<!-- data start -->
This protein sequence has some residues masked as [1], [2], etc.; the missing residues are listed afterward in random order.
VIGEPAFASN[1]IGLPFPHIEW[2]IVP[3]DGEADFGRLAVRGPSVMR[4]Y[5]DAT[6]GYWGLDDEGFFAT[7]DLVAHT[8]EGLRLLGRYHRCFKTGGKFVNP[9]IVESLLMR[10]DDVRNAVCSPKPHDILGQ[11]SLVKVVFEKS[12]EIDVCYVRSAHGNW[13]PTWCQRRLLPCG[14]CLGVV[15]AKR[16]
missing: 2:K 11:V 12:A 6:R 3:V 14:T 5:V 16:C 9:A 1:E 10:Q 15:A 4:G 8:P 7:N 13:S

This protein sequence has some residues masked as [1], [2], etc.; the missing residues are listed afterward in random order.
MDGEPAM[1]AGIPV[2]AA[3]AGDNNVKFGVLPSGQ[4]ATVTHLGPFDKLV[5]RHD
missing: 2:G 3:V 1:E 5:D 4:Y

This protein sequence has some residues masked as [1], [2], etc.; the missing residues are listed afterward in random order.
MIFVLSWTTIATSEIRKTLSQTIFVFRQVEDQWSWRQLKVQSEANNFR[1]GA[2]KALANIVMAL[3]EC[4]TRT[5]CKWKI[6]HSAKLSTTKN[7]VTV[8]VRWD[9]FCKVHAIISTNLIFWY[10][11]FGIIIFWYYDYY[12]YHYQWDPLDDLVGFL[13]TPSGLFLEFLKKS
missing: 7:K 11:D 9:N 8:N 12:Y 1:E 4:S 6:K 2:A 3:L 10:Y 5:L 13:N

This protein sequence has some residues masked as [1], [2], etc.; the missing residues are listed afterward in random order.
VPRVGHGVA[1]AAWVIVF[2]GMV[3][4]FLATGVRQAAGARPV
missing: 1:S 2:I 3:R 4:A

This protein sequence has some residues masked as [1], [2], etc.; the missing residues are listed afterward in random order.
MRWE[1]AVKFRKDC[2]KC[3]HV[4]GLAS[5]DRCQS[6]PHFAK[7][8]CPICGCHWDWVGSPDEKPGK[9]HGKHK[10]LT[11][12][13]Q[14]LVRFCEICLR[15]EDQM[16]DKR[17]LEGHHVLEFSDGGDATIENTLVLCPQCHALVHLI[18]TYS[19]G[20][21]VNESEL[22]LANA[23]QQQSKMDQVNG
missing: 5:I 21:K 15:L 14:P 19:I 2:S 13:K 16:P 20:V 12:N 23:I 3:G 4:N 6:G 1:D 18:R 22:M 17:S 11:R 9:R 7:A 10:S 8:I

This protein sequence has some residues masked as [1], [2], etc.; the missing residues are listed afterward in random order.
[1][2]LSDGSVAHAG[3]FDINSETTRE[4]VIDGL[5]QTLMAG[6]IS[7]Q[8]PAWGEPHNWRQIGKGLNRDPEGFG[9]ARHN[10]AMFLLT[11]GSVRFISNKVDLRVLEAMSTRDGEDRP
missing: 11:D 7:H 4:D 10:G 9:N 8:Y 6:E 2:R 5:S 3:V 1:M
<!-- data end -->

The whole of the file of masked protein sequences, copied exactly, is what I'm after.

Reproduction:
This protein sequence has some residues masked as [1], [2], etc.; the missing residues are listed afterward in random order.
VIGEPAFASN[1]IGLPFPHIEW[2]IVP[3]DGEADFGRLAVRGPSVMR[4]Y[5]DAT[6]GYWGLDDEGFFAT[7]DLVAHT[8]EGLRLLGRYHRCFKTGGKFVNP[9]IVESLLMR[10]DDVRNAVCSPKPHDILGQ[11]SLVKVVFEKS[12]EIDVCYVRSAHGNW[13]PTWCQRRLLPCG[14]CLGVV[15]AKR[16]
missing: 2:K 11:V 12:A 6:R 3:V 14:T 5:V 16:C 9:A 1:E 10:Q 15:A 4:G 8:P 7:N 13:S

This protein sequence has some residues masked as [1], [2], etc.; the missing residues are listed afterward in random order.
MDGEPAM[1]AGIPV[2]AA[3]AGDNNVKFGVLPSGQ[4]ATVTHLGPFDKLV[5]RHD
missing: 2:G 3:V 1:E 5:D 4:Y

This protein sequence has some residues masked as [1], [2], etc.; the missing residues are listed afterward in random order.
MIFVLSWTTIATSEIRKTLSQTIFVFRQVEDQWSWRQLKVQSEANNFR[1]GA[2]KALANIVMAL[3]EC[4]TRT[5]CKWKI[6]HSAKLSTTKN[7]VTV[8]VRWD[9]FCKVHAIISTNLIFWY[10][11]FGIIIFWYYDYY[12]YHYQWDPLDDLVGFL[13]TPSGLFLEFLKKS
missing: 7:K 11:D 9:N 8:N 12:Y 1:E 4:S 6:K 2:A 3:L 10:Y 5:L 13:N

This protein sequence has some residues masked as [1], [2], etc.; the missing residues are listed afterward in random order.
VPRVGHGVA[1]AAWVIVF[2]GMV[3][4]FLATGVRQAAGARPV
missing: 1:S 2:I 3:R 4:A

This protein sequence has some residues masked as [1], [2], etc.; the missing residues are listed afterward in random order.
MRWE[1]AVKFRKDC[2]KC[3]HV[4]GLAS[5]DRCQS[6]PHFAK[7][8]CPICGCHWDWVGSPDEKPGK[9]HGKHK[10]LT[11][12][13]Q[14]LVRFCEICLR[15]EDQM[16]DKR[17]LEGHHVLEFSDGGDATIENTLVLCPQCHALVHLI[18]TYS[19]G[20][21]VNESEL[22]LANA[23]QQQSKMDQVNG
missing: 5:I 21:K 15:L 14:P 19:I 2:S 13:K 16:P 20:V 12:N 23:I 3:G 4:N 6:G 1:D 18:R 22:M 17:S 11:R 9:R 7:A 10:S 8:I

This protein sequence has some residues masked as [1], [2], etc.; the missing residues are listed afterward in random order.
[1][2]LSDGSVAHAG[3]FDINSETTRE[4]VIDGL[5]QTLMAG[6]IS[7]Q[8]PAWGEPHNWRQIGKGLNRDPEGFG[9]ARHN[10]AMFLLT[11]GSVRFISNKVDLRVLEAMSTRDGEDRP
missing: 11:D 7:H 4:D 10:G 9:N 8:Y 6:E 2:R 5:S 3:V 1:M